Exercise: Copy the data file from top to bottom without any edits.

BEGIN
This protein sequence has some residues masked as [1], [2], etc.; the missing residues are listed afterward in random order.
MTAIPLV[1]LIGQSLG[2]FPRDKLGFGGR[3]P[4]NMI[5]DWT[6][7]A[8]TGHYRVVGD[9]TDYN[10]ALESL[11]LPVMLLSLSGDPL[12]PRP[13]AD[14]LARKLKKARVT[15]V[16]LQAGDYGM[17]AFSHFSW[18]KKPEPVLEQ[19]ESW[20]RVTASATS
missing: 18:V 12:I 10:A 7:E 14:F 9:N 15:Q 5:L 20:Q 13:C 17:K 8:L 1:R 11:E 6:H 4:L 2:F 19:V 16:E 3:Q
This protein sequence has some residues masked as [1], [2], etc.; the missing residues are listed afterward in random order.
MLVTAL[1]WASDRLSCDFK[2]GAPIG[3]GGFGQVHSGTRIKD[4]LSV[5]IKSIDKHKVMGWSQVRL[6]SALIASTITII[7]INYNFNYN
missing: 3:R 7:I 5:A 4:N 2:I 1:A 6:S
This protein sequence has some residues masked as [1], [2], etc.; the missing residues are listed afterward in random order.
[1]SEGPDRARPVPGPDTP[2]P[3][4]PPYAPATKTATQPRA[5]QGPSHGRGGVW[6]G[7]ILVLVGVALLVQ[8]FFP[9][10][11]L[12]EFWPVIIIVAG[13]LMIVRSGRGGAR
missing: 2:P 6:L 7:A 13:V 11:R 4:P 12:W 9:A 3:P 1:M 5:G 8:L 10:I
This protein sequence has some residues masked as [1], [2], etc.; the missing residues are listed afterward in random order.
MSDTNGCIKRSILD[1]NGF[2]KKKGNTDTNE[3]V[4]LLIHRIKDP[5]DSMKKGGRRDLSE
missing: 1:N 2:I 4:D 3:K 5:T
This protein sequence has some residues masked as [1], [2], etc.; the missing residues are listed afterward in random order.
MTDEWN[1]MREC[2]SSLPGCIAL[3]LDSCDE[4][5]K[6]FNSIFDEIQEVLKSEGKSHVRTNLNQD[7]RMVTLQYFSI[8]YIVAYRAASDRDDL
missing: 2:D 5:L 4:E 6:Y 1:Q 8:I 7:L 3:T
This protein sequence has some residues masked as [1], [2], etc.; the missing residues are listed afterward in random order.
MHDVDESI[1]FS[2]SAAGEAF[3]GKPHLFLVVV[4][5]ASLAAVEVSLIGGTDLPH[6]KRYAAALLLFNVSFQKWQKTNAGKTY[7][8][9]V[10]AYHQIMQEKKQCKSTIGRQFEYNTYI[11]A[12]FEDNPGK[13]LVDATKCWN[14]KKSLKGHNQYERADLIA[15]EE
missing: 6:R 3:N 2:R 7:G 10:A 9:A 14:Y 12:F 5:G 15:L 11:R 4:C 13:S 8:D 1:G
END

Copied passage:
This protein sequence has some residues masked as [1], [2], etc.; the missing residues are listed afterward in random order.
MTAIPLV[1]LIGQSLG[2]FPRDKLGFGGR[3]P[4]NMI[5]DWT[6][7]A[8]TGHYRVVGD[9]TDYN[10]ALESL[11]LPVMLLSLSGDPL[12]PRP[13]AD[14]LARKLKKARVT[15]V[16]LQAGDYGM[17]AFSHFSW[18]KKPEPVLEQ[19]ESW[20]RVTASATS
missing: 18:V 12:I 10:A 7:E 14:F 9:N 15:Q 5:L 20:Q 13:C 17:K 8:L 1:R 11:E 6:H 4:L 2:F 19:V 16:E 3:Q
This protein sequence has some residues masked as [1], [2], etc.; the missing residues are listed afterward in random order.
MLVTAL[1]WASDRLSCDFK[2]GAPIG[3]GGFGQVHSGTRIKD[4]LSV[5]IKSIDKHKVMGWSQVRL[6]SALIASTITII[7]INYNFNYN
missing: 3:R 7:I 5:A 4:N 2:I 1:A 6:S
This protein sequence has some residues masked as [1], [2], etc.; the missing residues are listed afterward in random order.
[1]SEGPDRARPVPGPDTP[2]P[3][4]PPYAPATKTATQPRA[5]QGPSHGRGGVW[6]G[7]ILVLVGVALLVQ[8]FFP[9][10][11]L[12]EFWPVIIIVAG[13]LMIVRSGRGGAR
missing: 2:P 6:L 7:A 13:V 11:R 4:P 12:W 9:A 3:P 1:M 5:G 8:L 10:I
This protein sequence has some residues masked as [1], [2], etc.; the missing residues are listed afterward in random order.
MSDTNGCIKRSILD[1]NGF[2]KKKGNTDTNE[3]V[4]LLIHRIKDP[5]DSMKKGGRRDLSE
missing: 1:N 2:I 4:D 3:K 5:T
This protein sequence has some residues masked as [1], [2], etc.; the missing residues are listed afterward in random order.
MTDEWN[1]MREC[2]SSLPGCIAL[3]LDSCDE[4][5]K[6]FNSIFDEIQEVLKSEGKSHVRTNLNQD[7]RMVTLQYFSI[8]YIVAYRAASDRDDL
missing: 2:D 5:L 4:E 6:Y 1:Q 8:I 7:L 3:T
This protein sequence has some residues masked as [1], [2], etc.; the missing residues are listed afterward in random order.
MHDVDESI[1]FS[2]SAAGEAF[3]GKPHLFLVVV[4][5]ASLAAVEVSLIGGTDLPH[6]KRYAAALLLFNVSFQKWQKTNAGKTY[7][8][9]V[10]AYHQIMQEKKQCKSTIGRQFEYNTYI[11]A[12]FEDNPGK[13]LVDATKCWN[14]KKSLKGHNQYERADLIA[15]EE
missing: 6:R 3:N 2:R 7:G 10:A 9:A 14:Y 12:F 5:G 15:L 11:R 4:C 13:S 8:D 1:G